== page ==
For instance: “I oversaw a project to automate sales tracking systems, working with our tech team to evaluate the best strategies for the sales department. The project improved efficiency by 25% and decreased overhead costs by 15%.” 

Metrics quantify the value of your growth mindset and show off important skills like team collaboration , project management , and adaptability. 

5. Align your skills with the job description

Even if you’re at the height of your career, a hiring manager needs to know you can bridge the gap between your current role and the new position. Pay careful attention to the soft and hard skills they mention in the job posting and work them into your career transition cover letter. Don’t embellish for the sake of standing out, but do highlight the skills you can back up with valuable, direct experience. 

6. Write a memorable closing

Your closing is your opportunity to reiterate your excitement about the job opening. Adjectives like “eager,” “excited,” and “thrilled” demonstrate you’re ready to hit the ground running. 

Additionally, your cover letter for switching careers should invite further dialogue with a call to action. For example: “I’m eager to learn more about the role and look forward to sharing how I can bring my unique perspective and years of experience in [industry] to your organization.” 


Before digging into your resume or cover letter, a potential employer may peruse your job application or LinkedIn profile to understand your value as a candidate. Your cover letter is your first opportunity to turn a list of skills and experiences into a well-rounded picture of your character. 

The best cover letters balance highlighting your unique personality and perspective with proving you have what it takes to fill the job description. While your letter should represent you, you don’t have to start from scratch. Instead, build your own using a basic structure and templates for inspiration. You can also ask ChatGPT to generate a first draft for you with strategic prompts .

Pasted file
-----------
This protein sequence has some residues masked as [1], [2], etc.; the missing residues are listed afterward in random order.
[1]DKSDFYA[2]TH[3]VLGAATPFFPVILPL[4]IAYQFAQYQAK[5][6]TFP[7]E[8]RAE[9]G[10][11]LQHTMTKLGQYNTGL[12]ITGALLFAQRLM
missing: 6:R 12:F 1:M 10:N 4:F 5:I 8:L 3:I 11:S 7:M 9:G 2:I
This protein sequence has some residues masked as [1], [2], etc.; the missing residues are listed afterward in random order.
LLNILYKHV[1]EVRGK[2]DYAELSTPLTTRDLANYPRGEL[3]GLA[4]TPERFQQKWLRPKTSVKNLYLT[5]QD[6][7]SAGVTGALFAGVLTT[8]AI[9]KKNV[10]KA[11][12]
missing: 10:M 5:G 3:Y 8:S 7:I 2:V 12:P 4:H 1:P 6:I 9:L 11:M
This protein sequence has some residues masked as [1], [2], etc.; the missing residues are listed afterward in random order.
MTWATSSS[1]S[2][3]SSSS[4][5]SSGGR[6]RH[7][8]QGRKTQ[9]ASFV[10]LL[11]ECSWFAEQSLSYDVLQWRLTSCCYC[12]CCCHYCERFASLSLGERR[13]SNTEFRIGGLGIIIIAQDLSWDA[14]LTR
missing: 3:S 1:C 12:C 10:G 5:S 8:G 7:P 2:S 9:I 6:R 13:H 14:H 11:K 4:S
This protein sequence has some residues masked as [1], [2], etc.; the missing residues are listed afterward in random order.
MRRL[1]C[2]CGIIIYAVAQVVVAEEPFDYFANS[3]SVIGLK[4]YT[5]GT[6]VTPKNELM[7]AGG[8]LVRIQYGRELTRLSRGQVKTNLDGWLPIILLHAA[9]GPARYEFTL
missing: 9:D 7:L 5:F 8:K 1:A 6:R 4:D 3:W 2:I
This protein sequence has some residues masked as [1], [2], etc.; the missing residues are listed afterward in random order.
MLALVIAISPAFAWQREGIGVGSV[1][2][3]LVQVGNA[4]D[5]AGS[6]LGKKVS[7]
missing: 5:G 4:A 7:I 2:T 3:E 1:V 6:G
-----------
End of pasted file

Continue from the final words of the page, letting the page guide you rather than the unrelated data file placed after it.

Here’s a general career change cover letter sample to consider:

Dear [hiring manager’s name], 

Thank you for considering my application for [ prospective job title] at [company name]. 

I’ve spent the last [years of experience] learning the ins and outs of [current industry], where I currently work as a [most recent job title]. I gravitated toward [industry] because of my passion for [the factors that pushed you to your current career]. The most fulfilling part of my career has been [transferable skills relevant to the new job posting]. I’ve built my expertise around [relevant skills], which were instrumental in accomplishing [a notable achievement or project]. 

I’m excited to transition into a new career chapter and follow my calling in [new field]. Reading about your company, I immediately connected with [core value]. I’m thrilled by the prospect of contributing [your vision or skills] and am eager to apply my unique perspective as a [current job title] in a new context. 

Attached is my resume. I’m eager to learn more about the company and how my background aligns with your needs.

I look forward to the opportunity to continue the conversation. 


[Your name]

When changing careers, you may feel worried about potential red flags in your resume, like career gaps or lack of direct experience . While your technical abilities are important, many recruiters and hiring managers prioritize soft skills , like leadership, critical thinking, and communication. Here’s a cover letter that balances proven soft skills and highlights your excitement to fill the gaps: 

Thank you for the opportunity to apply for [prospective job title] at [company name]. While I’ve developed my career in [industry], my enthusiasm for [relevant interest] combined with my proven [relevant transferable skills] has prepared me for this career path. 

Over the last [years of experience], I’ve cultivated a solid foundation in [relevant skills], which mirror the dynamic demands of [new industry]. 

I’m attracted to [new industry] because of [your interest or inspiration to switch to a new field]. The [specific aspect of your new field] that [company name] embodies deeply resonates with my personal values and professional aspirations. I’ve spent the last [months or years] learning [valuable technical skills or industry knowledge] through [examples of learning experiences, such as a class, seminar, or networking opportunity].